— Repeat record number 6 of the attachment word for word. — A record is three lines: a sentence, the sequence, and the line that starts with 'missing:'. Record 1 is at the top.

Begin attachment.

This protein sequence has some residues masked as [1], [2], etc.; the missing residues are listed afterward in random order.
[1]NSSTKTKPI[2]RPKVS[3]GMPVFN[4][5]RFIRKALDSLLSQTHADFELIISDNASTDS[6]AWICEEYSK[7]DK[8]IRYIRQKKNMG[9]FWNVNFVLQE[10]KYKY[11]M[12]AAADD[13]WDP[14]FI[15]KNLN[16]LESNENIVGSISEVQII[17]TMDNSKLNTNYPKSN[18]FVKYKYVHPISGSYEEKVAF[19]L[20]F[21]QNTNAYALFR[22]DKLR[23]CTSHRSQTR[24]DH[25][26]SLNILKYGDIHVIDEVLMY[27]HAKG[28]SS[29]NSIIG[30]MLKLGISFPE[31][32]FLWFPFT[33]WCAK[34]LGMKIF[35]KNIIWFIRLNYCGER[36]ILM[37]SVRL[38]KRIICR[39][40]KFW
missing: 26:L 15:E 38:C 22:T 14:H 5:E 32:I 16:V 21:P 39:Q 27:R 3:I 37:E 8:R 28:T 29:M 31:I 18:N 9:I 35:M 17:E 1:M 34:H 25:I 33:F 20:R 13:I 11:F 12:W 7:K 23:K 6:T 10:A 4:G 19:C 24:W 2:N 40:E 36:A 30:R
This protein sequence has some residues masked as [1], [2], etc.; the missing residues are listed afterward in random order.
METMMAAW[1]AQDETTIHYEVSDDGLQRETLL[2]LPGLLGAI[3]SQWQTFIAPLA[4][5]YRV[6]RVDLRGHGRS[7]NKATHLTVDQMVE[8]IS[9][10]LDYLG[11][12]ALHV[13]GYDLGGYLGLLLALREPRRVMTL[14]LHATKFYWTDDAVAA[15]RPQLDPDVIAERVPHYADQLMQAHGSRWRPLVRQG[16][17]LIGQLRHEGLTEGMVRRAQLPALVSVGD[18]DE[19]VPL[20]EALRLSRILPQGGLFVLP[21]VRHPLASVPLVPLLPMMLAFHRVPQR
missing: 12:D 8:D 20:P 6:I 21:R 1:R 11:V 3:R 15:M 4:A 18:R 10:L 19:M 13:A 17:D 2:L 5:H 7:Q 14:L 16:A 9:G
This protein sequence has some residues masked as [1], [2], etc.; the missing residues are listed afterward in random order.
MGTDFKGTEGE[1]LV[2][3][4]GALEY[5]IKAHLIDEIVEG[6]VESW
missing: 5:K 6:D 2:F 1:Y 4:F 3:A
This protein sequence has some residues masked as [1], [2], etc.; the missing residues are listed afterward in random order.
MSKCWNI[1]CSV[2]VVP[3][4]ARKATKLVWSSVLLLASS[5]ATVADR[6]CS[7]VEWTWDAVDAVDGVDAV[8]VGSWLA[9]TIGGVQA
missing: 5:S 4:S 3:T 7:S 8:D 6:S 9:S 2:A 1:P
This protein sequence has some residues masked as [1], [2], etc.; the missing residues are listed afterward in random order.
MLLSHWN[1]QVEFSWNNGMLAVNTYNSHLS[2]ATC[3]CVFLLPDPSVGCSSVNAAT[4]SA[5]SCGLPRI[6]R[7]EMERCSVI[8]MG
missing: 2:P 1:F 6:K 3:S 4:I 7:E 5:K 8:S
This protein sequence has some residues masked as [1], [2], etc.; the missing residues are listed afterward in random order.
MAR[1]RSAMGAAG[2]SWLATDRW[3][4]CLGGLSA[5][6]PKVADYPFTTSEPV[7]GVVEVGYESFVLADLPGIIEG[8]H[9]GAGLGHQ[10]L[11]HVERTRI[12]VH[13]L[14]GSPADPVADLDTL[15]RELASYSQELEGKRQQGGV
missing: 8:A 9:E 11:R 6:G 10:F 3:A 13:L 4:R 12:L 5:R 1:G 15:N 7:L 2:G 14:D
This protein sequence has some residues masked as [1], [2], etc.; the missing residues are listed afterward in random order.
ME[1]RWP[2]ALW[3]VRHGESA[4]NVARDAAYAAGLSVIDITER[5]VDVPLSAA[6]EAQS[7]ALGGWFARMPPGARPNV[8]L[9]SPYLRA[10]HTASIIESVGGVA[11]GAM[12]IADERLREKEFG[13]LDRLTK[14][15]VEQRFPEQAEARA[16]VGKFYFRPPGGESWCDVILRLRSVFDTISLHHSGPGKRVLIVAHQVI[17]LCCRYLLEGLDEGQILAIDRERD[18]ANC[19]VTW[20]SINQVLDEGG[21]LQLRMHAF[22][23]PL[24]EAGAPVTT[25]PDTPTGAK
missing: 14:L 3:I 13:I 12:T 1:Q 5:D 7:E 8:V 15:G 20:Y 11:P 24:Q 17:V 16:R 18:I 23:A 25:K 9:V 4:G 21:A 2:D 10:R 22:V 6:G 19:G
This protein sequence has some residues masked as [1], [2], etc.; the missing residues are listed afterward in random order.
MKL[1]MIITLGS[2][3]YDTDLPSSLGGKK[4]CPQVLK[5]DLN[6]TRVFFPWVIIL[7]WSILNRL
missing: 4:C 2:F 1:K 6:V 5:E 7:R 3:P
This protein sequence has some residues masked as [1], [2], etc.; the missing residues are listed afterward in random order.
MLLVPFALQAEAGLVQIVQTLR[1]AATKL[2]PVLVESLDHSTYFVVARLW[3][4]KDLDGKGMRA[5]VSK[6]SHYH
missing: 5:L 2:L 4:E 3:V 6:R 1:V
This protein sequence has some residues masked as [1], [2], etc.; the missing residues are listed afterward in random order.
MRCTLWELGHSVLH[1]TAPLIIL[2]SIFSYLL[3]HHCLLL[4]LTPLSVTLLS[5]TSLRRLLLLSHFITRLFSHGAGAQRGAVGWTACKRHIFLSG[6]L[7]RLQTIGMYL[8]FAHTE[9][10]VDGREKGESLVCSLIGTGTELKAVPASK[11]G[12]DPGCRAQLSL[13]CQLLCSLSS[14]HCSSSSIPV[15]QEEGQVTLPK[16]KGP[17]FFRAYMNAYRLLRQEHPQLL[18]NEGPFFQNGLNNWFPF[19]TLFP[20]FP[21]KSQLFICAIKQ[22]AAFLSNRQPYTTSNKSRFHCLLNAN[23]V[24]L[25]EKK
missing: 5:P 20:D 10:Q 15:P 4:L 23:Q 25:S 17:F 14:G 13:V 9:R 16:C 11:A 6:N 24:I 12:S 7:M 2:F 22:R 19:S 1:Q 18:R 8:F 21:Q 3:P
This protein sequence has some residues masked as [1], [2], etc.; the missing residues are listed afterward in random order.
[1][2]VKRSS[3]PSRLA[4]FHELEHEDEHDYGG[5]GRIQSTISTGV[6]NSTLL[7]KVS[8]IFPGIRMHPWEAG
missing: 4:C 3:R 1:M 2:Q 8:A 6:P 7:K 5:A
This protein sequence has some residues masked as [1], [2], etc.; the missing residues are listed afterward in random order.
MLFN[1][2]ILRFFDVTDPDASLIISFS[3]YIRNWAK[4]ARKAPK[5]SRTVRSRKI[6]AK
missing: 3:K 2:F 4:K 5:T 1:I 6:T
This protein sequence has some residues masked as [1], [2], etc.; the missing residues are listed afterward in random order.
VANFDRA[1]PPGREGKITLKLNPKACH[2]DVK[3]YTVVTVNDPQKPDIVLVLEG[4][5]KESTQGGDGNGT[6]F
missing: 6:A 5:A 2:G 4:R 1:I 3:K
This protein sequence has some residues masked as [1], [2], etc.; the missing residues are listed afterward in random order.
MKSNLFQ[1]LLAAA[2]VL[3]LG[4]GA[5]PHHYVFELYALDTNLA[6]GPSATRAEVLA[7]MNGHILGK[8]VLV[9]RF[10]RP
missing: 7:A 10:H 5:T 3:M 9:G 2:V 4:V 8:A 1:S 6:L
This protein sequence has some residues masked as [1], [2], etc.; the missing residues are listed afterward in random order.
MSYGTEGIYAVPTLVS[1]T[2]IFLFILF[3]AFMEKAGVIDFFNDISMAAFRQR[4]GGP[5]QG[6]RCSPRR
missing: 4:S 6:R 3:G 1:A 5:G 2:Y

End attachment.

This protein sequence has some residues masked as [1], [2], etc.; the missing residues are listed afterward in random order.
MAR[1]RSAMGAAG[2]SWLATDRW[3][4]CLGGLSA[5][6]PKVADYPFTTSEPV[7]GVVEVGYESFVLADLPGIIEG[8]H[9]GAGLGHQ[10]L[11]HVERTRI[12]VH[13]L[14]GSPADPVADLDTL[15]RELASYSQELEGKRQQGGV
missing: 8:A 9:E 11:R 6:G 10:F 3:A 13:L 4:R 12:L 5:R 1:G 15:N 7:L 2:G 14:D